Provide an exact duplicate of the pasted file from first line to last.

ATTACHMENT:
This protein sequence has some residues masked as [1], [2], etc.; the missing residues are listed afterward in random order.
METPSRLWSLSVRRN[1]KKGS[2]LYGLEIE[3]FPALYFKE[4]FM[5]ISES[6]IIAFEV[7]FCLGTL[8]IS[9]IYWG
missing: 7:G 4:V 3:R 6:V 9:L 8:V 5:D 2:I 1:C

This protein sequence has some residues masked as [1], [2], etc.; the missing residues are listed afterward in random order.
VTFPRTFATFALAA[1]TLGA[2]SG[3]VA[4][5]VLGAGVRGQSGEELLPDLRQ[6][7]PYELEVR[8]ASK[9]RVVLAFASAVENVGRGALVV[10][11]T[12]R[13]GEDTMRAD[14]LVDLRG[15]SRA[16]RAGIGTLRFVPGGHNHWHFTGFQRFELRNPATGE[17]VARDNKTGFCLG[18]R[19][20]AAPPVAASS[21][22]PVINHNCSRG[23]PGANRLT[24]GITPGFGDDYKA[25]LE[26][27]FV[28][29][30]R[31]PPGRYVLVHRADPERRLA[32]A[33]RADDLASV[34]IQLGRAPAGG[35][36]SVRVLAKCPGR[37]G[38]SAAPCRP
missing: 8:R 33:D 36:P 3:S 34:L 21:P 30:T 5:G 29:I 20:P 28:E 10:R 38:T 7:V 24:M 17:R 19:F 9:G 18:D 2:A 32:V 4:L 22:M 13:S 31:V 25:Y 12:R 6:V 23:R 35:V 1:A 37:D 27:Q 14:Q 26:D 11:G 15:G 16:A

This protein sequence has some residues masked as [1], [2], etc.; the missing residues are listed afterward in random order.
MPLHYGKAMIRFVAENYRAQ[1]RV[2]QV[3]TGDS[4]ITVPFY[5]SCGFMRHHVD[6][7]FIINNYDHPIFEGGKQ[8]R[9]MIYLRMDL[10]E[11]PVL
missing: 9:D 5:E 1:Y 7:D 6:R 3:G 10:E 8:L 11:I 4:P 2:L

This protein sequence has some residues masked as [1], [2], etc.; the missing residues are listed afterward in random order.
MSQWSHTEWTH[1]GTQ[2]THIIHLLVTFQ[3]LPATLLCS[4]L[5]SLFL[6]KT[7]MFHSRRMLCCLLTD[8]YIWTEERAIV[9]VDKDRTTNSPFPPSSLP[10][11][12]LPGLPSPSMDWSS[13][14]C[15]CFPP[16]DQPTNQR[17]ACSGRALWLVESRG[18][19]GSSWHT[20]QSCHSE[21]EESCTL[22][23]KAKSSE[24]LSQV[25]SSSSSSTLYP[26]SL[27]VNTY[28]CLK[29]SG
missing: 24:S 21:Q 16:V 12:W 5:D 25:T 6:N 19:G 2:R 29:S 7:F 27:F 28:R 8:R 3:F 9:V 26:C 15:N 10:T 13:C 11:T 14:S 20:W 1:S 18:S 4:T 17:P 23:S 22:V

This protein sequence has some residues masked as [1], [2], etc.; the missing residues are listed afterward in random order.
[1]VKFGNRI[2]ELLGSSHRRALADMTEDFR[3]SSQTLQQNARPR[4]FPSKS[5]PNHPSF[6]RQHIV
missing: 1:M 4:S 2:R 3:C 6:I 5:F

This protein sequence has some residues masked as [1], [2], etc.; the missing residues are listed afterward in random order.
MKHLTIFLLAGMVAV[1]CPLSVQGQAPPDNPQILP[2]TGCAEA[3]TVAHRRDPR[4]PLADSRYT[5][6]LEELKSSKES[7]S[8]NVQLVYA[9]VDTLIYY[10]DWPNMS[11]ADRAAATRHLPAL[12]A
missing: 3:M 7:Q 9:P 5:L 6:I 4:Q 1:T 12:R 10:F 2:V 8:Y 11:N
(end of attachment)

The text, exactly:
This protein sequence has some residues masked as [1], [2], etc.; the missing residues are listed afterward in random order.
METPSRLWSLSVRRN[1]KKGS[2]LYGLEIE[3]FPALYFKE[4]FM[5]ISES[6]IIAFEV[7]FCLGTL[8]IS[9]IYWG
missing: 7:G 4:V 3:R 6:V 9:L 8:V 5:D 2:I 1:C

This protein sequence has some residues masked as [1], [2], etc.; the missing residues are listed afterward in random order.
VTFPRTFATFALAA[1]TLGA[2]SG[3]VA[4][5]VLGAGVRGQSGEELLPDLRQ[6][7]PYELEVR[8]ASK[9]RVVLAFASAVENVGRGALVV[10][11]T[12]R[13]GEDTMRAD[14]LVDLRG[15]SRA[16]RAGIGTLRFVPGGHNHWHFTGFQRFELRNPATGE[17]VARDNKTGFCLG[18]R[19][20]AAPPVAASS[21][22]PVINHNCSRG[23]PGANRLT[24]GITPGFGDDYKA[25]LE[26][27]FV[28][29][30]R[31]PPGRYVLVHRADPERRLA[32]A[33]RADDLASV[34]IQLGRAPAGG[35][36]SVRVLAKCPGR[37]G[38]SAAPCRP
missing: 8:R 33:D 36:P 3:S 34:L 21:P 30:T 5:G 29:I 20:P 28:E 10:R 38:T 7:V 24:M 17:R 19:F 9:G 18:D 2:A 32:V 4:L 22:M 13:S 31:V 25:Y 12:R 6:V 23:R 35:V 1:A 37:D 27:Q 14:Q 26:D 11:G 15:G 16:A

This protein sequence has some residues masked as [1], [2], etc.; the missing residues are listed afterward in random order.
MPLHYGKAMIRFVAENYRAQ[1]RV[2]QV[3]TGDS[4]ITVPFY[5]SCGFMRHHVD[6][7]FIINNYDHPIFEGGKQ[8]R[9]MIYLRMDL[10]E[11]PVL
missing: 9:D 5:E 1:Y 7:D 6:R 3:G 10:E 8:L 11:I 4:P 2:L

This protein sequence has some residues masked as [1], [2], etc.; the missing residues are listed afterward in random order.
MSQWSHTEWTH[1]GTQ[2]THIIHLLVTFQ[3]LPATLLCS[4]L[5]SLFL[6]KT[7]MFHSRRMLCCLLTD[8]YIWTEERAIV[9]VDKDRTTNSPFPPSSLP[10][11][12]LPGLPSPSMDWSS[13][14]C[15]CFPP[16]DQPTNQR[17]ACSGRALWLVESRG[18][19]GSSWHT[20]QSCHSE[21]EESCTL[22][23]KAKSSE[24]LSQV[25]SSSSSSTLYP[26]SL[27]VNTY[28]CLK[29]SG
missing: 24:S 21:Q 16:V 12:W 5:D 25:T 6:N 19:G 2:R 29:S 7:F 27:F 28:R 8:R 3:F 9:V 26:C 15:N 10:T 13:C 11:T 14:S 20:W 1:S 18:S 4:T 17:P 23:S 22:V

This protein sequence has some residues masked as [1], [2], etc.; the missing residues are listed afterward in random order.
[1]VKFGNRI[2]ELLGSSHRRALADMTEDFR[3]SSQTLQQNARPR[4]FPSKS[5]PNHPSF[6]RQHIV
missing: 1:M 4:S 2:R 3:C 6:I 5:F

This protein sequence has some residues masked as [1], [2], etc.; the missing residues are listed afterward in random order.
MKHLTIFLLAGMVAV[1]CPLSVQGQAPPDNPQILP[2]TGCAEA[3]TVAHRRDPR[4]PLADSRYT[5][6]LEELKSSKES[7]S[8]NVQLVYA[9]VDTLIYY[10]DWPNMS[11]ADRAAATRHLPAL[12]A
missing: 3:M 7:Q 9:P 5:L 6:I 4:Q 1:T 12:R 10:F 2:V 8:Y 11:N